12 Claims, 2 Drawing Figures lZnO) DEPOSIT IO Ill-O) PLANE SAPPHIRE (M1 0 SUBSTRATE 12 (01- 21 PLANE DEPOSITION SURFACE I4 PATENTED MAY 2 3 I972 ZINC OXIDE CRYSTAL (HEXAGONAL) ZnO ll-O) PLANE D SITED EPITAXIALLY ON (OI-2) vPLANE OF SAPPHIRE ZnO(OO'l) PLANE DEPOSITED ON (OO-H'PLANE OF SAPPHIRE FIG. 2

PARALLEL DIRECTIONS /OF 2110 AND SAPPHIRE EPITAXIAL zmc OXIDE (ZnO) DEPOSIT I0 (no) PLANE SAPPHIRE (M1 0 SUBSTRATE I2 (01 2) PLANE IN VENTORS GUIDO GALLI 7/ DEPOSITION SURFACE JESSE E. COKER BY FIG.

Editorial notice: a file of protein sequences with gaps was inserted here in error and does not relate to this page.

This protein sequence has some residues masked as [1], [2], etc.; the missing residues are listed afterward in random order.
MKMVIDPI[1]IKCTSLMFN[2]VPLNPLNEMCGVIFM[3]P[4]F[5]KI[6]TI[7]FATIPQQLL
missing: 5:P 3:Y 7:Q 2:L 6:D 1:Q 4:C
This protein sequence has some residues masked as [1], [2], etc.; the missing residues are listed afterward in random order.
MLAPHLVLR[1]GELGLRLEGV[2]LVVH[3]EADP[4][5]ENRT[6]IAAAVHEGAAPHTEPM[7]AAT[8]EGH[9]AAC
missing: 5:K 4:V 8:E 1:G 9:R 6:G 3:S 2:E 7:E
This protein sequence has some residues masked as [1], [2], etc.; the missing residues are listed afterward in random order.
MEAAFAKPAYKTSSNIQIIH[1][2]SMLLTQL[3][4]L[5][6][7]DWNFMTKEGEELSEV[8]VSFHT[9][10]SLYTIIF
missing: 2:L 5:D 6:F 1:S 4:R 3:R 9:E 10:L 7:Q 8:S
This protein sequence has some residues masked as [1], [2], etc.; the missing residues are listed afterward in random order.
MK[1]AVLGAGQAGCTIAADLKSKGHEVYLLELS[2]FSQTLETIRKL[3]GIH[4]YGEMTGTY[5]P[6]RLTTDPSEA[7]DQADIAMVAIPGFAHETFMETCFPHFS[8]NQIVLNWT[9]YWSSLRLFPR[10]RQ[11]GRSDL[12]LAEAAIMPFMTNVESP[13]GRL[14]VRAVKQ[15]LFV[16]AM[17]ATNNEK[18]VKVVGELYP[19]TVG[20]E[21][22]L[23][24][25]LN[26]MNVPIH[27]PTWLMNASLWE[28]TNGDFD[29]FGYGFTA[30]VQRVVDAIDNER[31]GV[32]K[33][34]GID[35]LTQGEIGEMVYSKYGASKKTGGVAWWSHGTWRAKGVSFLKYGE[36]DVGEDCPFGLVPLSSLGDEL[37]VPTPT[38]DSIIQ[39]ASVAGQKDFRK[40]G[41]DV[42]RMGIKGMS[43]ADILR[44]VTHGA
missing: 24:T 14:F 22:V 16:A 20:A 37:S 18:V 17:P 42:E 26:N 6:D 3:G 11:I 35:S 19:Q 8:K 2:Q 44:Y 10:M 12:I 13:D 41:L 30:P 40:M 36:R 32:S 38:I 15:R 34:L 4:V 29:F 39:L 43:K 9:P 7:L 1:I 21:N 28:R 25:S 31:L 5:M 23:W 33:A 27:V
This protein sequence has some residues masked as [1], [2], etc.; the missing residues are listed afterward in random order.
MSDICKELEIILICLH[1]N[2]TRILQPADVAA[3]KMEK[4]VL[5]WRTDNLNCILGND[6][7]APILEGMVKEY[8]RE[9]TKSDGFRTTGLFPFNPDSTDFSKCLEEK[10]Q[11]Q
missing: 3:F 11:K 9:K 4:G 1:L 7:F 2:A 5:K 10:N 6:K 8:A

ATTORNEY BACKGROUND OF THE INVENTION 1. Field of Invention The present invention relates to heteroepitaxial structures and process for producing the same, and more particularly to deposition of zinc oxide in a single crystal state on sapphire with a crystallographic orientation influenced by the deposition surface of the sapphire substrate.